London Vacation: Imax Theaters

Do not just go to the movies while on vacation in London – take in the larger-than-life IMAX experience. Perfect for the entire family, there are a wide variety of films constantly playing at two separate locations in the capital city, both of which offer enormous screens and state-of-the-art sound systems.

The seven-year-old British Film Institute's London IMAX Cinema is located on the South Bank. It's the largest screen in the UK, the height of five double-decker buses, and there are nearly 500 seats with completely unobstructed views. In addition to science and nature films, there are also 3-D movies complete with special glasses and even feature films on specially-made IMAX prints (this summer, for instance, you can see "Poseidon" or "Superman Returns." Ticket prices range from £ 8.50 to £ 12.00 for general admission (discounts apply for children) and bookings can be made in advance online. Waterloo Station is nearby, with signs clearly marking the appropriate underground walkways that will get you to the theater.

The Science Museum in South Kensington, just south of Hyde Park, also houses an IMAX theater specializing in nature and space exploration films, many of which are in 3D. Admission prices here are only £ 7.50 with discounts for children and seniors, although the Museum's "IMAX Club" will get you an unlimited number of admissions over the course of the calendar year. If you're staying nearby while on vacation or are traveling with children, this might actually be a better deal. Details are available at the museum or online, but keep in mind that this venue is particularly busy with large children's groups – you may want to book as far in advance as possible, especially during the regular school year. While there are no feature films playing here, there are several exciting motion simulator rides that will keep the kids entertained – along with all of the permanent exhibits housed in the museum. The IMAX and simulator rides charge an admission fee, the Science Museum costs nothing to explore.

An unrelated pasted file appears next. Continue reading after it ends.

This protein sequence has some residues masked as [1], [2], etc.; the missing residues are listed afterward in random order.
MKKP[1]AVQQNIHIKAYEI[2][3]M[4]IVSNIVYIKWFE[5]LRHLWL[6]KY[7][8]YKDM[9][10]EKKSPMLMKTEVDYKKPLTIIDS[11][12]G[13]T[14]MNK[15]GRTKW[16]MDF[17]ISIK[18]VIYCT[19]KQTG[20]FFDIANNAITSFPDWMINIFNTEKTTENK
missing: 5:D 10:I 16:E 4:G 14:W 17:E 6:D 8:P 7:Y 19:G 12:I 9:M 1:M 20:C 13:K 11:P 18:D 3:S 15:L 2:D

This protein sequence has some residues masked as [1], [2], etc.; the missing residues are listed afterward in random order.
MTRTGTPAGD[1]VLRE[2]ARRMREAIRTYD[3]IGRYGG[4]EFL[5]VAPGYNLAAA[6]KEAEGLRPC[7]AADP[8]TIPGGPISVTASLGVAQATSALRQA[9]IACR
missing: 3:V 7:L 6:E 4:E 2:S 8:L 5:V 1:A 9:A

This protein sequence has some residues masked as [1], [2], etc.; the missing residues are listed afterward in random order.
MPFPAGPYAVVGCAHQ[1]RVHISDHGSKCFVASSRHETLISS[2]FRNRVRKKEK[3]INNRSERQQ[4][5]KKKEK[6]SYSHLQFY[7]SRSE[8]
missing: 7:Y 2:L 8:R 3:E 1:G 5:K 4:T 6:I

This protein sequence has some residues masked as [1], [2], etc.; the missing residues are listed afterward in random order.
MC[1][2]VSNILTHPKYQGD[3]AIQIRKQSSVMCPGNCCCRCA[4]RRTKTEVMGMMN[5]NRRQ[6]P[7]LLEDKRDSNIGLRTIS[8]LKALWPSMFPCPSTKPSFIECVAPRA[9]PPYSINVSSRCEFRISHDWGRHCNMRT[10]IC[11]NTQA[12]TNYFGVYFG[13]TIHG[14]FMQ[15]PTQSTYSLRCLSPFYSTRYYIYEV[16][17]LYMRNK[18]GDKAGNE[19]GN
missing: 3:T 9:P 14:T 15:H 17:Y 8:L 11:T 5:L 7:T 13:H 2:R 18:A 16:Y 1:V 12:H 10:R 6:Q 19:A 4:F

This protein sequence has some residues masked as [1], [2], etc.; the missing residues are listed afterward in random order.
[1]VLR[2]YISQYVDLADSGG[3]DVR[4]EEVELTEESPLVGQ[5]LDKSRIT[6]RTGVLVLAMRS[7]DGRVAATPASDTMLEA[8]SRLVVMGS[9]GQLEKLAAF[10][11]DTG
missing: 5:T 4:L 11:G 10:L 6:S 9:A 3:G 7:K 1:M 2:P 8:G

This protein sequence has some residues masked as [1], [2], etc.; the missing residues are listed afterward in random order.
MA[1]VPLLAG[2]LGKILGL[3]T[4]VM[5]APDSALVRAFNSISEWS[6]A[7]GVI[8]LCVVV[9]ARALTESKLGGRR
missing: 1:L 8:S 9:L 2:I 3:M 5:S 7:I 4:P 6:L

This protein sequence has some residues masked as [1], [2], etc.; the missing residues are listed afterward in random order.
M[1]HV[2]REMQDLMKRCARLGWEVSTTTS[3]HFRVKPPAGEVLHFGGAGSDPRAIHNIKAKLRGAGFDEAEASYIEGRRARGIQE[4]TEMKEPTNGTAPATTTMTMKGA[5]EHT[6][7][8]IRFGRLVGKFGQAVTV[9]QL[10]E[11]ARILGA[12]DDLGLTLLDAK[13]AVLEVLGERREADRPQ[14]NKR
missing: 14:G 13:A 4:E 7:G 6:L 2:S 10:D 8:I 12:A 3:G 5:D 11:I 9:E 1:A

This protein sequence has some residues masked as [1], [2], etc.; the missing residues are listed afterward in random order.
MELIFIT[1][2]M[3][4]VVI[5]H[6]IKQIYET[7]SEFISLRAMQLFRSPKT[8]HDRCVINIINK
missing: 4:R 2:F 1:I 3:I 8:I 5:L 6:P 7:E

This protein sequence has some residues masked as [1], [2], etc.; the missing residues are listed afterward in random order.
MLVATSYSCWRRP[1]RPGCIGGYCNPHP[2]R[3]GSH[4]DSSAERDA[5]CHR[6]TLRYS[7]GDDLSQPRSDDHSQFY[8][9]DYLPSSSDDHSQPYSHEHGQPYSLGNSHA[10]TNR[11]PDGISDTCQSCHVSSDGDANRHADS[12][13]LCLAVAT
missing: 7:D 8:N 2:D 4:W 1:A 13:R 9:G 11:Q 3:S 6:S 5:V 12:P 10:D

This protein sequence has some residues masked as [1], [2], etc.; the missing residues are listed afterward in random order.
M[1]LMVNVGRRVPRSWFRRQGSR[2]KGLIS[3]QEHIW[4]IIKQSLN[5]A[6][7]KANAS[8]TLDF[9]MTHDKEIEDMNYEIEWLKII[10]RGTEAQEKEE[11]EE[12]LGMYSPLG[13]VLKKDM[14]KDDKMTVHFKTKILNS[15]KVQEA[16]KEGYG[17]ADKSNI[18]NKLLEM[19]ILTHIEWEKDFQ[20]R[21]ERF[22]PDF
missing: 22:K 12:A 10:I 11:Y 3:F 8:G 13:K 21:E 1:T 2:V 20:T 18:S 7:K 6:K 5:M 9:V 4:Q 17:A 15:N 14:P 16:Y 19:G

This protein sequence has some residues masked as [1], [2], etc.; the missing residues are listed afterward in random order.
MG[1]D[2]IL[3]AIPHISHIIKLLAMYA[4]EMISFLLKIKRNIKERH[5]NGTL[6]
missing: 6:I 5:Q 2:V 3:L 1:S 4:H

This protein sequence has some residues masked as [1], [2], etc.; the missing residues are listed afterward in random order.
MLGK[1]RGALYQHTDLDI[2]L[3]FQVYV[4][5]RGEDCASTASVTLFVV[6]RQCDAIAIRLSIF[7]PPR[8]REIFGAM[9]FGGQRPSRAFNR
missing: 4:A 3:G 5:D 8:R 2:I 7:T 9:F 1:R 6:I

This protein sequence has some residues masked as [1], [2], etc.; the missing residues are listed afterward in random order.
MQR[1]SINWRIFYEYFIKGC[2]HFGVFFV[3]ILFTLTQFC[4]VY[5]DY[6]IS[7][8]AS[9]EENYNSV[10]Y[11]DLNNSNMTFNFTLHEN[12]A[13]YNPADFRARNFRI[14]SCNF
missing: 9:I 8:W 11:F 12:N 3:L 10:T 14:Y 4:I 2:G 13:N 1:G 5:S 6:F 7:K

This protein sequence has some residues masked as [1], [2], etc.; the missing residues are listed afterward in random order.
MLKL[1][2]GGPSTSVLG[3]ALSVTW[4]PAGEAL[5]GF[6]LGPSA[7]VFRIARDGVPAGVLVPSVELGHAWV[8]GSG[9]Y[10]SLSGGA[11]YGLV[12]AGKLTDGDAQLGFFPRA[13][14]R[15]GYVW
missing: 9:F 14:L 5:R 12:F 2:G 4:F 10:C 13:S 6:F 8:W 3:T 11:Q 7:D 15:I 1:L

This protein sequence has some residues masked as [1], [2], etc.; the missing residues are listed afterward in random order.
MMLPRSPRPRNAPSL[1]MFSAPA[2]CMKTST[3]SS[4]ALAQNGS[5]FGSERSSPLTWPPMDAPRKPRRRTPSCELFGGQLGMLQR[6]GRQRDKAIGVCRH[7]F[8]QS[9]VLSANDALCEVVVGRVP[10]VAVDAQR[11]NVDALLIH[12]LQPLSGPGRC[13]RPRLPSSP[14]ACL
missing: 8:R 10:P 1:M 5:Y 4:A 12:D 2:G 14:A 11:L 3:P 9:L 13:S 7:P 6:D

Source by Constance Parker-Street

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